Claim: Description of the Cicero Riots of 1951 (31:00)
Everything he says is in accordance with the Wikipedia article: it was a horrific multi-day riot and lynching episode triggered by a black family moving into a white neighborhood.
Cooper doesn’t mention this, but fun fact: according to Wikipedia, the landlord allowed the family to move in not for any noble anti-racism or even free-market motivations, but to punish the neighborhood for fining her for something else.
Claim: Southern white people did not want black people to leave during the Great Migration, because they needed them as labor (35:00)
Warmth of Other Suns says the same, although that’s not independent confirmation because it’s at least one of Cooper’s sources as well. Wikipedia agrees.
Claim: Northern union leaders were resistant to black migrants because they reduced labor’s power (43:00)
I could not find a smoking gun on this, which makes sense because labor is not going to want to admit it. However I found a number of articles, modern and contemporary, on companies bringing in black workers from the south as strikebreakers, and it would be extremely weird if that didn’t upset union leaders.
Claim: Jim Jones began as a dynamic and promising civil rights movement leader, branched out into communism (1:05:20)
Claim: Jonestown residents were mostly poor and black, and disproportionately children (1:17:00)
Note that this was not true of the leadership of Jonestown, which was overwhelmingly white. Cooper gets into this later in the sequence.
Claim: Jim Jones led successful efforts to integrate businesses in Indianapolis (memory)
This claim came later in the sequence. It and the similar claim below were very significant to me and a number of changes in my own models rest on them, so I expanded the scope of the project to include them.
There are many sources repeating this claim, including Wikipedia, some book, and r/HistoryAnecdotes, and none denying it. I am a little suspicious because everyone seems to agree on exactly how many restaurants he integrated, but no one names them. They do name a hospital, but it seems like maybe “integrated” means “he accidentally got assigned to a black ward (because his doctor was black) and refused to leave”. But it’s not surprising that restaurants he integrated either no longer exist or don’t want to be remembered as “the place that excluded minorities until forced to change by the guy who later led America’s largest simultaneous suicide”.
Claim: Jim Jones helped members of his racially-integrated church tremendously (memory)
I found many secondary or tertiary sources saying this and no arguments against, but the only primary sources I could find joined the church in California. I couldn’t find any reports from people who joined while the church was in Indiana. That doesn’t seem damning to me; it’s kinda hard to tell people your lights got turned back on by Jim Jones before he was famous. This interview with a woman who joined in California and narrowly escaped the mass suicide confirms everything it can: she was a true believer in a bunch of good things but also kind of a joiner who ping-ponged between organizations until she found peace with People’s Temple. Another CA joiner talks about joining because her sister needed a rehab program and was recommended to People’s Temple’s program.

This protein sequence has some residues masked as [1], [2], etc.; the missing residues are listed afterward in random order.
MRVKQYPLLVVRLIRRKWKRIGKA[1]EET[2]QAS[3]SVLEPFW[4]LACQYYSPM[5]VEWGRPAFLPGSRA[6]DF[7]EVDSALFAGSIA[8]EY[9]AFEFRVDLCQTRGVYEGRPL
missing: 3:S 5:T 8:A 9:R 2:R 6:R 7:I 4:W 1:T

Claim: Jim Jones adopted multiple children of color (memory)
True. The Jones family adopted three Korean children, one part-Native American child, and one black child, who they named James Jones Jr (they also had one biological child and adopted a white child from a People’s Temple member. There are also some People’s Temple kids of unclear paternity).
I recognize that transracial adoption is contentious and actions that were considered progressive and inclusive 60 years ago are now viewed as bad for the children they were supposed to benefit. I also get that lots of adoptive white parents were unprepared to deal with the realities of racism, or harbor it themselves, and that harmed their kids. The whole mass suicide thing casts some doubt on Jim Jones as a parent too. Nonetheless, a white man naming his black son after himself in 1961 was an extraordinarily big deal for which he undoubtedly paid a very high price, and from all this I have to conclude that fighting racism was extremely important to early Jim Jones.
Overall all of the claims were at least extremely defensible. I wish Cooper acknowledged more of the controversy around his interpretations, but I also appreciate that he comes to actual conclusions with models instead of spewing a bunch of isolated facts. I also wish he provided show notes with citations, because he’s inconsistent about providing sources in the audio.
Doing this check reinforced my belief that having one source for any of your beliefs is malpractice and processing multiple sources is a requirement, however I will very happily continue to have Cooper as a significant source of information, and if I’m totally honest I’m not even going to check all his work this extensively.